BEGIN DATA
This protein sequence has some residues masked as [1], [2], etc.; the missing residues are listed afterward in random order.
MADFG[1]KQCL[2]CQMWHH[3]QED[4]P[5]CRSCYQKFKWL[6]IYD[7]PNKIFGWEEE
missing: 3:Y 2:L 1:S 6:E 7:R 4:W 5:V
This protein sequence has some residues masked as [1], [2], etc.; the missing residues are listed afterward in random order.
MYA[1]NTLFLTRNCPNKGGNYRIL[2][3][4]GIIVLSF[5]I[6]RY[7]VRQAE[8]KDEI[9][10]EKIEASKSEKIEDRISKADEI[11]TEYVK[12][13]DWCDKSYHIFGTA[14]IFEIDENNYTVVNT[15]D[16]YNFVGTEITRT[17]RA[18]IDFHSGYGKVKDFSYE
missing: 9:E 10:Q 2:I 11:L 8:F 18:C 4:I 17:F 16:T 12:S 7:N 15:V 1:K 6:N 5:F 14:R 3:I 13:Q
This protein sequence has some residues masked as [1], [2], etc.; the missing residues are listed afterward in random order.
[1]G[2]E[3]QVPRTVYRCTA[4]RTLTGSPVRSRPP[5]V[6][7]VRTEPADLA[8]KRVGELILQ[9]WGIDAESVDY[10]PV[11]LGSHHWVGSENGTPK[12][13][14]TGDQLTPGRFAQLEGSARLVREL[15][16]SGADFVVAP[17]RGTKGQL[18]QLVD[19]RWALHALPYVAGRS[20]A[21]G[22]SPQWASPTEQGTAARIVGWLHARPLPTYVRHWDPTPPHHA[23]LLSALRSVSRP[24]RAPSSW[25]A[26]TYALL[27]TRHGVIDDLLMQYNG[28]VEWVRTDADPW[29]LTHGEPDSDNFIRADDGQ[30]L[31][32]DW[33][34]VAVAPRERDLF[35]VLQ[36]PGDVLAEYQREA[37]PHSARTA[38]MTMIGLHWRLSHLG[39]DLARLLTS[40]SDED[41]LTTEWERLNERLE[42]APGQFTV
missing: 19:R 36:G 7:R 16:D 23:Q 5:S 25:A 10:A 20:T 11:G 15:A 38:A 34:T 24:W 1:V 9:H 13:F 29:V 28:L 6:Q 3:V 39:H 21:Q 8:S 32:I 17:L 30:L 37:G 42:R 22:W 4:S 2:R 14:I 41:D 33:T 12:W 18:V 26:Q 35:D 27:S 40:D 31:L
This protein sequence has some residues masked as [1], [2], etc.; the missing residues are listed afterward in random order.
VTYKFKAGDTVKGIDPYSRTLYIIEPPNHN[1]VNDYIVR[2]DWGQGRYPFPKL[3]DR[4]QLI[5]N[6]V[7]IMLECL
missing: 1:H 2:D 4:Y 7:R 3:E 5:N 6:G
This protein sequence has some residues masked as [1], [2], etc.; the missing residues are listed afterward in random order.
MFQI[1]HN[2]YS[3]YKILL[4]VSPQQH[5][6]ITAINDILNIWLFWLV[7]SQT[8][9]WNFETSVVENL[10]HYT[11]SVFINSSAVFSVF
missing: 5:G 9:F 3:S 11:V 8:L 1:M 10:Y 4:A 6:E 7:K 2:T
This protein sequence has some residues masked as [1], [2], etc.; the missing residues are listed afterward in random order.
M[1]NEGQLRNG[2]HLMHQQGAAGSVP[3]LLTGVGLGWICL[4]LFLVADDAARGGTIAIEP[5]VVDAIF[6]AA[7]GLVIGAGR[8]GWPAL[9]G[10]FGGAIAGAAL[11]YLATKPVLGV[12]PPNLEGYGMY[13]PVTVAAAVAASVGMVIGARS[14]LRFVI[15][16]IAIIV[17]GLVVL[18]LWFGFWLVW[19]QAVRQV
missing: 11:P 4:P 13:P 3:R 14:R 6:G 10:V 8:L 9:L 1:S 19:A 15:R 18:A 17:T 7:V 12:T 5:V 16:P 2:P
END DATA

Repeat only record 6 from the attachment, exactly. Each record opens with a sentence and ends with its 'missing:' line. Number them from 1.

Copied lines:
This protein sequence has some residues masked as [1], [2], etc.; the missing residues are listed afterward in random order.
M[1]NEGQLRNG[2]HLMHQQGAAGSVP[3]LLTGVGLGWICL[4]LFLVADDAARGGTIAIEP[5]VVDAIF[6]AA[7]GLVIGAGR[8]GWPAL[9]G[10]FGGAIAGAAL[11]YLATKPVLGV[12]PPNLEGYGMY[13]PVTVAAAVAASVGMVIGARS[14]LRFVI[15][16]IAIIV[17]GLVVL[18]LWFGFWLVW[19]QAVRQV
missing: 11:P 4:P 13:P 3:R 14:R 6:G 10:V 8:L 9:L 1:S 19:A 15:R 18:A 17:T 7:V 12:T 5:V 16:P 2:P